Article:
Agreement on the Conservation of Albatrosses and Petrels

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Read about recent developments and findings in procellariiform science and conservation relevant to the Agreement on the Conservation of Albatrosses and Petrels in ACAP Latest News.

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Introduced cats, rats, pigs and owls are killing Hawaiian Petrels and Newell’s Shearwaters

kNewells cat kill 

A Hawaiian Petrel chick is removed from its burrow by a feral cat.  Game camera photograph courtesy of the Kauaʻi Endangered Seabird Recovery Project

André Raine (Kauaʻi Endangered Seabird Recovery Project, Kauai, Hawaii, USA) and colleagues have published in the Journal of Wildlife Management on the depredations of Newell's Shearwaters Puffinus newelli and Hawaiian Petrels Pterodroma sandwichensis by introduced predators on the Hawaiian island of Kauai.

The paper’s abstract follows:

“Introduced predators are one of the greatest threats facing seabirds worldwide.  We investigated the effects of multiple introduced predators on 2 endangered seabirds, the Newell's shearwater (Puffinus newelli) and the Hawaiian petrel (Pterodroma sandwichensis), on the island of Kauaʻi, Hawaiʻi, USA.  Between 2011 and 2017, we recorded 309 depredations of which 35.6% were by feral cats, 50.2% by black rats (Rattus rattus), 10.4% by pigs (Sus scrofa; feral pigs), and 3.9% by barn owls (Tyto alba).  Cats were the most destructive of the predators because they killed more breeding adults than chicks, which had repercussions on breeding probability in following years.  Cats and rats were also the most prevalent of all the predators, depredating birds at all of the sites under consideration regardless of how remote or inaccessible.  We also considered the effectiveness of predator control over the study period. Reproductive success at all sites increased once predator control operations were in place and depredations by all species except barn owls decreased.  Furthermore, we modeled population trajectories for all sites with and without predator control.  Without predator control, population trajectories at all sites declined rapidly over 50 years. With predator control operations in place, populations at all sites increased; thus, controlling introduced predators at endangered seabird colonies is important for their management.”

Read a popular account of the publication.

With thanks to André Raine.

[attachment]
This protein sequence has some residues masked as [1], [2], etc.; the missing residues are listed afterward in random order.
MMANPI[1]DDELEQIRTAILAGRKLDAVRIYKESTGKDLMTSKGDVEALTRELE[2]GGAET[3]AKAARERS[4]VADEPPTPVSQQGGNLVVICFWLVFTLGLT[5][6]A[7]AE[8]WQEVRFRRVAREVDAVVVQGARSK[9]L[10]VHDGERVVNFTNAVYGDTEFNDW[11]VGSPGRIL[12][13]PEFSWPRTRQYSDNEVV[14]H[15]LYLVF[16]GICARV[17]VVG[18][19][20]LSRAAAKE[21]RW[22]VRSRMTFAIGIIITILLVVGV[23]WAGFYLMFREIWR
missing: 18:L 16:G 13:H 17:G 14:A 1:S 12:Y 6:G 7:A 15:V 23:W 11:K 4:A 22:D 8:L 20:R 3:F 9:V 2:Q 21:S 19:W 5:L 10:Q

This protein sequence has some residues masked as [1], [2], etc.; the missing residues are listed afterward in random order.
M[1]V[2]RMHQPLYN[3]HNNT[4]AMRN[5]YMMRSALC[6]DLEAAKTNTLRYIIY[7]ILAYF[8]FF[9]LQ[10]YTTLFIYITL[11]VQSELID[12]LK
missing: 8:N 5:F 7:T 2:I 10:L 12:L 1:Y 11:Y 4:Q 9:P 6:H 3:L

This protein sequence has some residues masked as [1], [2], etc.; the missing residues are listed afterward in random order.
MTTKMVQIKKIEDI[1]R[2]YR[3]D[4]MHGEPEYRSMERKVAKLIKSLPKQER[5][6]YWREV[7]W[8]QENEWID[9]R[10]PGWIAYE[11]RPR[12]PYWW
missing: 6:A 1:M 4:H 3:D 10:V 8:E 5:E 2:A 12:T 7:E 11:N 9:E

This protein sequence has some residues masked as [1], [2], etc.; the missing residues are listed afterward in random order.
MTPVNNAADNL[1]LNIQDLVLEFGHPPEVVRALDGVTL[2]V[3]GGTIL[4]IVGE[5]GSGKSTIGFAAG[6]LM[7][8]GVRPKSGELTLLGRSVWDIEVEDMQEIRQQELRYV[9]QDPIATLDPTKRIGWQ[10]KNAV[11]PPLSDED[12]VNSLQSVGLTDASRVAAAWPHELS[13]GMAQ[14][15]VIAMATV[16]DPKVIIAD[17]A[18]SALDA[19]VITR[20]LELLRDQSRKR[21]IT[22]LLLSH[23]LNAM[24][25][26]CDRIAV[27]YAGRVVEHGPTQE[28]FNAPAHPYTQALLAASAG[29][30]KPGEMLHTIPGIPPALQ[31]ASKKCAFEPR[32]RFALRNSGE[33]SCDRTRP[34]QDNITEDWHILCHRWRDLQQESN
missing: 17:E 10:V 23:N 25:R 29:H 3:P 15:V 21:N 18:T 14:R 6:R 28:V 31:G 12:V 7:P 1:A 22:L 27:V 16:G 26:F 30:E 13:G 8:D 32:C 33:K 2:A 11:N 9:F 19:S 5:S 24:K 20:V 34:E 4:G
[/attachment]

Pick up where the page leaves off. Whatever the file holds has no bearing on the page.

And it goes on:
Reference:

Raine, A.F., Driskill, S., Vynne. M., Harvey, D. & Pias, K. 2020.  Managing the effects of introduced predators on Hawaiian endangered seabirds.  Journal of Wildlife Management 84: 425-435. doi.org/10.1002/jwmg.21824.

John Cooper, ACAP Information Officer, 03 April 2020

‘Flight of the Albatross’. A music video by Artists & Biologists Unite for Nature on behalf of World Albatross Day, 19 June 2020

ACCESS THE VIDEO HERE

 

 ABUN 30

ACAP is particularly pleased to have been able to collaborate with Artists & Biologists Unite for Nature (ABUN) on its 30th Project for the duration of January and February this year.  The project’s task was to paint and draw the world’s 22 species of albatrosses that could then be used as online images to help raise awareness of the inaugural World Albatross Day on 19 June.  Artists & Biologists Unite for Nature was founded by Brazilian-based Kitty Harvill and Christoph Hrdina in 2016.  ABUN is a collection of nature and wildlife artists, serving the conservation community with their images for use in promoting awareness.  Kitty writes to ACAP Latest News: “We range from beginners and hobby artists, children and adults to seasoned professionals, joined together by our love of nature and desire to be of service to that cause, the process of creating art and the respect for all artistic expressions produced in the group.”

ABUN text logoA total of 58 photographers made several hundred photographs featuring all 22 species available to ABUN (directly or via ACAP) that artists could then use as inspiration for their artworks.  By the end of the two months of the project 77 artists produced no less than 324 paintings and drawings for ACAP, several artists accepting the challenge of painting all 22 species.  The artists have given the right to ACAP to use images of their paintings and drawings posted to ABUN’s Facebook page for educational and promoting purposes.  Many of them have sent high-resolution versions of their works directly to ACAP Latest News for this purpose.  So far seven of these high-resolution artworks have been used to create ‘WAD2020’ posters (click here); others are being used to illustrate daily posts to ACAP Latest News, replacing and complementing hitherto-used photographs.